Bansko Ski Resort is the largest in Bulgaria, located in the mountain town of Bansko, and a its busiest during winter. It’s just two hours from Bulgaria’s capital, Sofia and has become recognised as one of the cheapest places in Europe to ski. Bansko’s location and good flight connections mean that you’ll get a good mix of Bulgarian, Romanian, Greek, Russian and British visitors.
It’s after the snow has gone that Bansko is, for me, worth spending more time in. The town itself is situated at 1,000 metres above sea level, so we love Bansko in summer as you get that cooling mountain effect. It’s also a great environment for fresh fruit and vegetables – the Sunday morning market, attended by farmers and home growers alike is seriously worth a visit. Here’s why you should make the most of summer in Bulgaria, and head to Bansko Ski Resort after the snow has melted.
If you’re not interested in Bankso, check out 5 ski resorts in Bulgaria that might be more to your liking.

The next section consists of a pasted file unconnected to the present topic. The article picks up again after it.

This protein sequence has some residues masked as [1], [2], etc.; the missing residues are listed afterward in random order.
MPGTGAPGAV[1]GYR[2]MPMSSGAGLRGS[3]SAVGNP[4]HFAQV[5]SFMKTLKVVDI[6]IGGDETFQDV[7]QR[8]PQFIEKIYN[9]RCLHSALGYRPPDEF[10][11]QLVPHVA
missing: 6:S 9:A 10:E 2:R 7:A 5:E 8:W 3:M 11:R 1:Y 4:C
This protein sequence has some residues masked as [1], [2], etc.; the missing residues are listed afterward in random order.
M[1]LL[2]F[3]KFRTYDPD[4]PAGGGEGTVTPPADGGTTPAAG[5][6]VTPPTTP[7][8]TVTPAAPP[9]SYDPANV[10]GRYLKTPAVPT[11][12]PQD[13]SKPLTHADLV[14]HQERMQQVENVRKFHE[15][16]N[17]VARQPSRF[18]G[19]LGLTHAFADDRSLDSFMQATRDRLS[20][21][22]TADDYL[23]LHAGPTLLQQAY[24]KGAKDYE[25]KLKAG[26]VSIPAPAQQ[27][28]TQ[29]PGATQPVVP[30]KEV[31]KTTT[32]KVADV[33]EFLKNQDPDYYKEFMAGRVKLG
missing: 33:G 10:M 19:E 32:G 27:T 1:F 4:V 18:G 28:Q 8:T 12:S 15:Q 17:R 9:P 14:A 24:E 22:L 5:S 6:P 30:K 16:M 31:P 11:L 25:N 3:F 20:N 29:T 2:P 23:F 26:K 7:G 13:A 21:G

Why Visit Bansko Ski Resort in Summer
Location, Location, Location
Bansko is at the edge of the Pirin Mountain National Park. You can also see, and therefore, visit quite easily, the Rhodope and Rila mountains close by. While most folks who visit rent a car, Bansko is well served by buses to and from Sofia and Bulgaria’s second city of Plovdiv. There’s also a train station and railway which runs via narrow gauge tracks to the highest train stations in the Balkans to the spa town of Velingrad. From there go onto Septembre and change to get to Plovdiv too.
Visit the Old Town & Explore Bansko’s History
Bansko’s old town squares are delightful to sit in and watch the world go by. Many of the streets here are pedestrianized, so it’s easy to wander through at leisure. You’ll find several museums and a local artist’s gallery with regular showings.
Staying & Socialising in Bansko
There’s a big supply of accommodation in Bansko, from the 5 star Kempinski Hotel to small studio apartments near the slopes and in the old town. You’ll find fast internet in most places and if it’s not fast enough there’s a quick growing co-working space too. From spring onwards the cafes of the old town open their terraces and pavements for the coffee culture experience in the Bansko sun.